Second-ever image of black hole is out!
The second-ever image of a black hole is finally out! The international collaborative project – Event Horizon Telescope (EHT), of which Assistant Professor Cheng-Yu Kuo of the Department of Physics at NSYSU is a member, has just published the latest polarised-light image of a black hole in the center of M87 Galaxy. This important milestone will help analyze the structure of the magnetic fields around black holes. The results of the team's research were published on March 24th in The Astrophysical Journal Letters.
The black hole at the center of M87 Galaxy, spewing enormous jets of matter, is one of the most mysterious and exciting features of the galaxy. It is now known that these jets are related to the strong magnetic field around the black hole. How the matter falls into the black hole and how it gets spewed out are some of the most interesting topics in astrophysics today. Following the unveiling of the first-ever image of a black hole in 2019, this time, the EHT attained a polarised-light image of the black hole in M87 Galaxy. The polarised-light image shows the magnetic field around the black hole. By observing the shadow of the black hole in polarised light, astrophysicists can obtain more information on the distribution of the magnetic field surrounding the black hole.
Assistant Professor Cheng-Yu Kuo of the Department of Physics at NSYSU, who is a member of EHT Polarimetry Working Group, said that although the black hole shadow image itself proves the existence of the black hole, it cannot provide too much information about the physical mechanisms of black holes, such as how they swallow gases and create jets. He explained that people knew about the existence of prominent jets a hundred years ago already, and came up with many related theoretical models. This time, through the observation of the numerical values and information of the polarized light of M87 Galaxy, scientists can learn about the distribution and strength of the magnetic field around the black hole and compare their observations with theoretical models. In addition, there are more galaxies and black holes that continually create jets. He hopes that EHT’s research can find a further application and bring in a more comprehensive analysis and understanding of black holes.
Professor Kuo said that because the polarised light signal is very weak, it is very difficult to process all the data and that the Taiwanese members of EHT spent a lot of time and energy reviewing and analyzing the data to obtain this valuable polarized-light image. One of the coordinators of the EHT Theoretical Models and Simulations Working Group, Associate Professor Hung-Yi Pu of the National Taiwan Normal University said that Taiwan’s EHT team has been researching how the matter is sucked into and spewed out of the black hole. He also said that this polarised-light image of the black hole, besides revealing the matter around the black hole in M87 Galaxy and its radiation properties, is also compatible with the speculated characteristics of the black hole based on the image revealed in 2019. Another coordinator of the EHT Polarimetry Working Group, researcher of the University of Valencia in Spain Ivan Marti-Vidal explained that in the past, achieving a polarized-light image would take several years, and the technologies for obtaining and analyzing these data were fairly complicated, while the information brought by polarized light can allow us to further understand the physics behind the first image of a black hole.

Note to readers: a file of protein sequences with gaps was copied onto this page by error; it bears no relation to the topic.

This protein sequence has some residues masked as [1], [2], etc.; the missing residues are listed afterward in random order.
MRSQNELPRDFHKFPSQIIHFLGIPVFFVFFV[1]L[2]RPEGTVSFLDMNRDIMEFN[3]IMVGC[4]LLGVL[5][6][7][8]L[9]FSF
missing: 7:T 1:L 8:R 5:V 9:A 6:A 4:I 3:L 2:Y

Coordinator of the EHT Polarimetry Working Group, Monika Mościbrodzka – Assistant Professor at Radboud University in the Netherlands, said that this image helps us understand the specific behavior of the magnetic field of the black holes, and how the black hole in M87 Galaxy spews the matter from its core outwards to outside of the galaxy. “These observations by EHT have made our wish come true!” Asada Keiichi, EHT science council member and Associate Research Fellow at the Institute of Astronomy and Astrophysics (IAA), Academia Sinica, said that to understand the formation of black hole jets, the IAA team has been observing the magnetic fields around black holes for over 10 years. In 2017, IAA joined the Event Horizon Telescope project, which uses 8 telescopes from around the world, combining their power to create a virtual Earth-sized telescope with a high resolution for the team to directly observe the shadow of the black hole and its surrounding bright ring, and the latest unveiled polarized-light image clearly shows how the bright ring is magnetized.